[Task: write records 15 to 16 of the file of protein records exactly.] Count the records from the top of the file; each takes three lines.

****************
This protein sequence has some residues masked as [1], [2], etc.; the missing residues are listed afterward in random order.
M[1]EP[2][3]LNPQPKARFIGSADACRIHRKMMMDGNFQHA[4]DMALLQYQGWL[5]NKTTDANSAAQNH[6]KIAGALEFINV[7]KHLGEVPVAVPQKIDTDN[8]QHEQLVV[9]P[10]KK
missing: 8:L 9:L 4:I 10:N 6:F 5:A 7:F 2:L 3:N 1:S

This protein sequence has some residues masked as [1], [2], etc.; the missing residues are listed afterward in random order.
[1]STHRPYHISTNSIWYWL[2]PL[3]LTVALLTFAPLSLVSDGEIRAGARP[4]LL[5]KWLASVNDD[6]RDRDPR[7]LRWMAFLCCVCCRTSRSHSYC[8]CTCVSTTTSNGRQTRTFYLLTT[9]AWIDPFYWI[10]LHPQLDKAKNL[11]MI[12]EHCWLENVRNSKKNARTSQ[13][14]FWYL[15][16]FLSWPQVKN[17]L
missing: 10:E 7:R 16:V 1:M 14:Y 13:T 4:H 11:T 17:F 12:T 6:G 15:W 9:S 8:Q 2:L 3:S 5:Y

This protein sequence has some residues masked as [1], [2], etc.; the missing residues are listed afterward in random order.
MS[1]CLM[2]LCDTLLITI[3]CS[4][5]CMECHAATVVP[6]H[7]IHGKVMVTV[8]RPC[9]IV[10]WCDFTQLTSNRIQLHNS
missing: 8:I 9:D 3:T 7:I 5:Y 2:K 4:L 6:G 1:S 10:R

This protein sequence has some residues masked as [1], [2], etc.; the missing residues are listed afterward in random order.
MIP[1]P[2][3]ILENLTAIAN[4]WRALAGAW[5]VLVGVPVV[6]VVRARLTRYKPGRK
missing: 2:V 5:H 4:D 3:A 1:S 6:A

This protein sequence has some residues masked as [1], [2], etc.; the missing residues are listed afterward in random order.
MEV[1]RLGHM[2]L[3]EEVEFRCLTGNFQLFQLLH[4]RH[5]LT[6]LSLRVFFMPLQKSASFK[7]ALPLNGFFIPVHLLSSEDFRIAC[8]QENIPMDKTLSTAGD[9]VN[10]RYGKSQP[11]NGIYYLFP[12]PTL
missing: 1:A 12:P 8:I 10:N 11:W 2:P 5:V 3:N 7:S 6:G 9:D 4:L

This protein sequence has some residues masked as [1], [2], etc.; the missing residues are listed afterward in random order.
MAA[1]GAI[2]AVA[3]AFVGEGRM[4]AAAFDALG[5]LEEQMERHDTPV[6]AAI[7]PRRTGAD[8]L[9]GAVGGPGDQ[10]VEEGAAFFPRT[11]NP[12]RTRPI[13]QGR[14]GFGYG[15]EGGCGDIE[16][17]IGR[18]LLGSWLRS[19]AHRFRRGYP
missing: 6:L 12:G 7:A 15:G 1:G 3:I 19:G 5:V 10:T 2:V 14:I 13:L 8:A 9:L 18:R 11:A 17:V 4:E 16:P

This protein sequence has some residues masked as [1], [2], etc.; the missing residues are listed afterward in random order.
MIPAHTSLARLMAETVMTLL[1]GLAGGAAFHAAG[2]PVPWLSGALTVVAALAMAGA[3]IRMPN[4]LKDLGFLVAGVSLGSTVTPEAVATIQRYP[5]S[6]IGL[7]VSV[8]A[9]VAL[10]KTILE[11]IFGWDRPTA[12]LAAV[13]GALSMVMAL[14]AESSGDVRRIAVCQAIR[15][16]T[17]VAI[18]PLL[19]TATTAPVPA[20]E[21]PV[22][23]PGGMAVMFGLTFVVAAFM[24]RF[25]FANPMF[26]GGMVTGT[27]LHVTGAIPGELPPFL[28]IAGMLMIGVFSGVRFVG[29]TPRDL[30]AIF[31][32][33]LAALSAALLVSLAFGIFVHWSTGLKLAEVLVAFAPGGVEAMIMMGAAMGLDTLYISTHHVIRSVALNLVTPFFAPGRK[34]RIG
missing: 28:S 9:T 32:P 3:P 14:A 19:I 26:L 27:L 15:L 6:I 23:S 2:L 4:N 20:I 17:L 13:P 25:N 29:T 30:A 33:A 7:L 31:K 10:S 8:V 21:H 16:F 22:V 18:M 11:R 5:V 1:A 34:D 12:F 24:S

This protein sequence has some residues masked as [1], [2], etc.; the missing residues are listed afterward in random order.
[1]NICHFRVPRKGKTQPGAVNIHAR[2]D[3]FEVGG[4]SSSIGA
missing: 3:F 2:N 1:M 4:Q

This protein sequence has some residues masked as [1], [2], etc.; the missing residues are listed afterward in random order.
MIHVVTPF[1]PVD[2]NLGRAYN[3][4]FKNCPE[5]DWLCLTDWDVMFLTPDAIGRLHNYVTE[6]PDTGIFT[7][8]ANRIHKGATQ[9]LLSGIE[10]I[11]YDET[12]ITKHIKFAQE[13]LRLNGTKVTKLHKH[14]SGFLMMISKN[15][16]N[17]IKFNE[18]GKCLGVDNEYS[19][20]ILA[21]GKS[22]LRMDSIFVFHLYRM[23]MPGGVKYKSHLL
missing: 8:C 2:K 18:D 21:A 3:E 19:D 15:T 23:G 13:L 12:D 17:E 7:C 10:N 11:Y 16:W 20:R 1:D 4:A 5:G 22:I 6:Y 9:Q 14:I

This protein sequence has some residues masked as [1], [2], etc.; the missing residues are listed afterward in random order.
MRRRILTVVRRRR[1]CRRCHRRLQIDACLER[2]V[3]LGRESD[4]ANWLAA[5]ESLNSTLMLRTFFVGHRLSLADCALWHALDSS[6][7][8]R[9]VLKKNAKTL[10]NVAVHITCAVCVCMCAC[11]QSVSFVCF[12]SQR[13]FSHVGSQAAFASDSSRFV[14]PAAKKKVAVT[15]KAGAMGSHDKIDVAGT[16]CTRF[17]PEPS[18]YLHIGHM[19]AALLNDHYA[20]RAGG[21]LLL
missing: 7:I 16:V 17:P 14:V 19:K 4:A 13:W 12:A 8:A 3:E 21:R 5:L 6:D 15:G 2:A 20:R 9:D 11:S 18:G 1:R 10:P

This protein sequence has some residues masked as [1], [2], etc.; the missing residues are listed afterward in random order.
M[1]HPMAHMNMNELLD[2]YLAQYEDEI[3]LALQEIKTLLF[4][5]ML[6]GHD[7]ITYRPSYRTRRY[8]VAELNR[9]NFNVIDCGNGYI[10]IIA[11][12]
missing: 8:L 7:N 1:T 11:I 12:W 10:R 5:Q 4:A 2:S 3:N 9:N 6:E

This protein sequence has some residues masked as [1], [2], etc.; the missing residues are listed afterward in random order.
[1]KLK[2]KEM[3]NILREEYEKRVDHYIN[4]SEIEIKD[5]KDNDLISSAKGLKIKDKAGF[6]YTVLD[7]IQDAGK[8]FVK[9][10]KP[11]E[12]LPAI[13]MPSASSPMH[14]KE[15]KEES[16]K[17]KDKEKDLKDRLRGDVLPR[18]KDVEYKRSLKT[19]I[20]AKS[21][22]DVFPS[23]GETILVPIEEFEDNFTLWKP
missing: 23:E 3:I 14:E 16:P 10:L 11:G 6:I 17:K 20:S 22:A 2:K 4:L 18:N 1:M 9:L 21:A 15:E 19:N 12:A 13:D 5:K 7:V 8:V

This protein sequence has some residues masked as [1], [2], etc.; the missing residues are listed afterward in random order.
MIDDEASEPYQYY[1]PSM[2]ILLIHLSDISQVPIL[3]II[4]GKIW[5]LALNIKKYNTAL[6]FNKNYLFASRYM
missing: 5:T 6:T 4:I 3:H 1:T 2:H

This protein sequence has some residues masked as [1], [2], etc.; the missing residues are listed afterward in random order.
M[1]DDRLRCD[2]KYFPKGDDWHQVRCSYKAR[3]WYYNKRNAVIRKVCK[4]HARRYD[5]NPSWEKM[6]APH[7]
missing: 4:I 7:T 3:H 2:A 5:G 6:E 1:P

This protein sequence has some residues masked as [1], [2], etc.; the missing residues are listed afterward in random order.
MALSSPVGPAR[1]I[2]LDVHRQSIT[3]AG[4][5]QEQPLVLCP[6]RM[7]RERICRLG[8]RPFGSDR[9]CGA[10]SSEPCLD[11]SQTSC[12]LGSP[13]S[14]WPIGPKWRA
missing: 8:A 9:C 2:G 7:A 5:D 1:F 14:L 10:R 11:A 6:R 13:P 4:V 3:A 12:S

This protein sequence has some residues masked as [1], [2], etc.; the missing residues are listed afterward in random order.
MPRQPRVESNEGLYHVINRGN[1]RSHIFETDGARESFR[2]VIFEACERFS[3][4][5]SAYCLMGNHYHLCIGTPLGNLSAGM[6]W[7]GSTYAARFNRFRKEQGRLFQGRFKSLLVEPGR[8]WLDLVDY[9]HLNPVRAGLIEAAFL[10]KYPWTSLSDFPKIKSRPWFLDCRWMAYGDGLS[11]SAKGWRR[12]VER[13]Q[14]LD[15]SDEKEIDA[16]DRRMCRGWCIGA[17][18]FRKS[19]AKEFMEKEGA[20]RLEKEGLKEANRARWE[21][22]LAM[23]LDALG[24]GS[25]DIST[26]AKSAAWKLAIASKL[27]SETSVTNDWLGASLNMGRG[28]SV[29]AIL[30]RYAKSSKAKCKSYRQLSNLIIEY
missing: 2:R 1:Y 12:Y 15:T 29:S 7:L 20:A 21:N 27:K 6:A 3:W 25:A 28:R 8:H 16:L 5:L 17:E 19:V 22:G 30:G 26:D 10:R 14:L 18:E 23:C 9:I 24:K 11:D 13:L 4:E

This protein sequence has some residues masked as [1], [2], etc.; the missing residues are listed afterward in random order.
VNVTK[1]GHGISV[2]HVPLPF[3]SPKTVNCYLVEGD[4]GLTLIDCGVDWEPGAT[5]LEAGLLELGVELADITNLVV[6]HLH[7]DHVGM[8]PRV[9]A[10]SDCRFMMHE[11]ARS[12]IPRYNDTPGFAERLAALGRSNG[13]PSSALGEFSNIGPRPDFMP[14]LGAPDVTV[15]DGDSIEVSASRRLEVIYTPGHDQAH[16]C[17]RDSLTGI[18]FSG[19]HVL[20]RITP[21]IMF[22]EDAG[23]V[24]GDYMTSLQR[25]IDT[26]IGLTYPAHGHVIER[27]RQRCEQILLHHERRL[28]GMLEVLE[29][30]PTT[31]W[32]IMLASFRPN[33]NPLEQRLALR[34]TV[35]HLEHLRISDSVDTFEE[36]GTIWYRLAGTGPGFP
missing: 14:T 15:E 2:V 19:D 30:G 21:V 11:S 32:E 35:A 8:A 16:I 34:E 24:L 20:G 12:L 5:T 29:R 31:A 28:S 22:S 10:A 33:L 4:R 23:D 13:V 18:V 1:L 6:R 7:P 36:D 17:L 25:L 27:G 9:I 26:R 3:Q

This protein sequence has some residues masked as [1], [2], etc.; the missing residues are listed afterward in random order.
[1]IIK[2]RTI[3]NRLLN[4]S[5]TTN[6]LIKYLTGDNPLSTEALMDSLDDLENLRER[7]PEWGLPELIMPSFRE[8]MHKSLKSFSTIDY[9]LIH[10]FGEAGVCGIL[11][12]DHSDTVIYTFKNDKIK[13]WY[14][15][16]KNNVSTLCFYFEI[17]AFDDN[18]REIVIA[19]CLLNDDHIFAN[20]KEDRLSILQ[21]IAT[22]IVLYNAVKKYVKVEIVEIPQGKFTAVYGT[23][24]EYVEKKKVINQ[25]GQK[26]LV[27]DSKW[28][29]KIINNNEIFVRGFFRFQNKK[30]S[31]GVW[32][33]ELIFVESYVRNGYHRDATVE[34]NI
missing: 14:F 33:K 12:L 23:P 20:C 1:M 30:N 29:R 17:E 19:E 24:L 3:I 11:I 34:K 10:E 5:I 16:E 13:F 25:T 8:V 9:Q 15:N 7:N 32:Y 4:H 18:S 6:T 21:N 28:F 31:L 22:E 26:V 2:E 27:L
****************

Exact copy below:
This protein sequence has some residues masked as [1], [2], etc.; the missing residues are listed afterward in random order.
MALSSPVGPAR[1]I[2]LDVHRQSIT[3]AG[4][5]QEQPLVLCP[6]RM[7]RERICRLG[8]RPFGSDR[9]CGA[10]SSEPCLD[11]SQTSC[12]LGSP[13]S[14]WPIGPKWRA
missing: 8:A 9:C 2:G 7:A 5:D 1:F 14:L 10:R 11:A 6:R 13:P 4:V 3:A 12:S

This protein sequence has some residues masked as [1], [2], etc.; the missing residues are listed afterward in random order.
MPRQPRVESNEGLYHVINRGN[1]RSHIFETDGARESFR[2]VIFEACERFS[3][4][5]SAYCLMGNHYHLCIGTPLGNLSAGM[6]W[7]GSTYAARFNRFRKEQGRLFQGRFKSLLVEPGR[8]WLDLVDY[9]HLNPVRAGLIEAAFL[10]KYPWTSLSDFPKIKSRPWFLDCRWMAYGDGLS[11]SAKGWRR[12]VER[13]Q[14]LD[15]SDEKEIDA[16]DRRMCRGWCIGA[17][18]FRKS[19]AKEFMEKEGA[20]RLEKEGLKEANRARWE[21][22]LAM[23]LDALG[24]GS[25]DIST[26]AKSAAWKLAIASKL[27]SETSVTNDWLGASLNMGRG[28]SV[29]AIL[30]RYAKSSKAKCKSYRQLSNLIIEY
missing: 2:R 1:Y 12:Y 15:T 29:S 7:L 20:A 21:N 27:K 6:A 3:W 25:A 28:R 8:H 16:L 5:L 17:E 19:V 22:G 30:G 26:D 10:R 14:L 18:E 23:C 9:I 24:K 11:D 13:L 4:E